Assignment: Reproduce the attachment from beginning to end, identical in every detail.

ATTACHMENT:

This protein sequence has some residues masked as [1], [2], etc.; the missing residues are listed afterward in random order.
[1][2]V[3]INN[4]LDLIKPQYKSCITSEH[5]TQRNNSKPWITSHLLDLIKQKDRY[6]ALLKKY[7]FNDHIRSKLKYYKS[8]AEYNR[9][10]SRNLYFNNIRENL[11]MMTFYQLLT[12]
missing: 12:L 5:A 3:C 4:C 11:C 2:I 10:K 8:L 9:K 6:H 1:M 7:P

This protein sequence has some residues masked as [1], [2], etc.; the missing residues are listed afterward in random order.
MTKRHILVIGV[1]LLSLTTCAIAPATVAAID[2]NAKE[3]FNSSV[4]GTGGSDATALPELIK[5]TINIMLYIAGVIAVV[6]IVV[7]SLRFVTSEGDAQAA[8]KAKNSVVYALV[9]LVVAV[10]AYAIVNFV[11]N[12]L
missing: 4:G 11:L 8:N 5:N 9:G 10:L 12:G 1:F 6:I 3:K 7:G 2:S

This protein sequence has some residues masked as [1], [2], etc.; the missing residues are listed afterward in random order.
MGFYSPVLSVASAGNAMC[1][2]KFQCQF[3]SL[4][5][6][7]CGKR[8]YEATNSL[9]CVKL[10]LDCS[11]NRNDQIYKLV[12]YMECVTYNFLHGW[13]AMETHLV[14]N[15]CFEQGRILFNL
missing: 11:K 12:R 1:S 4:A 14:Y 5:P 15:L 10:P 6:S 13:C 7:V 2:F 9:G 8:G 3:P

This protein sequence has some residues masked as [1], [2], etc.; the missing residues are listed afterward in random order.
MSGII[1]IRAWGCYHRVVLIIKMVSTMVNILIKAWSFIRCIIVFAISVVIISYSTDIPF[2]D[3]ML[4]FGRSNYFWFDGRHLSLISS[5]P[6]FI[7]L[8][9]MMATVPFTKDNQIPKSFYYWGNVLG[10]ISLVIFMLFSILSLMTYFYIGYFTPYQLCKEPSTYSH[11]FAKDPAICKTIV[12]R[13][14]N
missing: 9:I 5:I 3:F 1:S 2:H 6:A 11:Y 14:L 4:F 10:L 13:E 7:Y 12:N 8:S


This protein sequence has some residues masked as [1], [2], etc.; the missing residues are listed afterward in random order.
[1][2]V[3]INN[4]LDLIKPQYKSCITSEH[5]TQRNNSKPWITSHLLDLIKQKDRY[6]ALLKKY[7]FNDHIRSKLKYYKS[8]AEYNR[9][10]SRNLYFNNIRENL[11]MMTFYQLLT[12]
missing: 12:L 5:A 3:C 4:C 11:C 2:I 10:K 8:L 9:K 6:H 1:M 7:P

This protein sequence has some residues masked as [1], [2], etc.; the missing residues are listed afterward in random order.
MTKRHILVIGV[1]LLSLTTCAIAPATVAAID[2]NAKE[3]FNSSV[4]GTGGSDATALPELIK[5]TINIMLYIAGVIAVV[6]IVV[7]SLRFVTSEGDAQAA[8]KAKNSVVYALV[9]LVVAV[10]AYAIVNFV[11]N[12]L
missing: 4:G 11:L 8:N 5:N 9:G 10:L 12:G 1:F 6:I 3:K 7:G 2:S

This protein sequence has some residues masked as [1], [2], etc.; the missing residues are listed afterward in random order.
MGFYSPVLSVASAGNAMC[1][2]KFQCQF[3]SL[4][5][6][7]CGKR[8]YEATNSL[9]CVKL[10]LDCS[11]NRNDQIYKLV[12]YMECVTYNFLHGW[13]AMETHLV[14]N[15]CFEQGRILFNL
missing: 11:K 12:R 1:S 4:A 14:Y 5:P 15:L 10:P 6:S 13:C 7:V 2:F 9:G 8:G 3:P

This protein sequence has some residues masked as [1], [2], etc.; the missing residues are listed afterward in random order.
MSGII[1]IRAWGCYHRVVLIIKMVSTMVNILIKAWSFIRCIIVFAISVVIISYSTDIPF[2]D[3]ML[4]FGRSNYFWFDGRHLSLISS[5]P[6]FI[7]L[8][9]MMATVPFTKDNQIPKSFYYWGNVLG[10]ISLVIFMLFSILSLMTYFYIGYFTPYQLCKEPSTYSH[11]FAKDPAICKTIV[12]R[13][14]N
missing: 9:I 5:I 3:F 1:S 2:H 6:A 11:Y 14:L 4:F 10:L 13:E 7:Y 12:N 8:S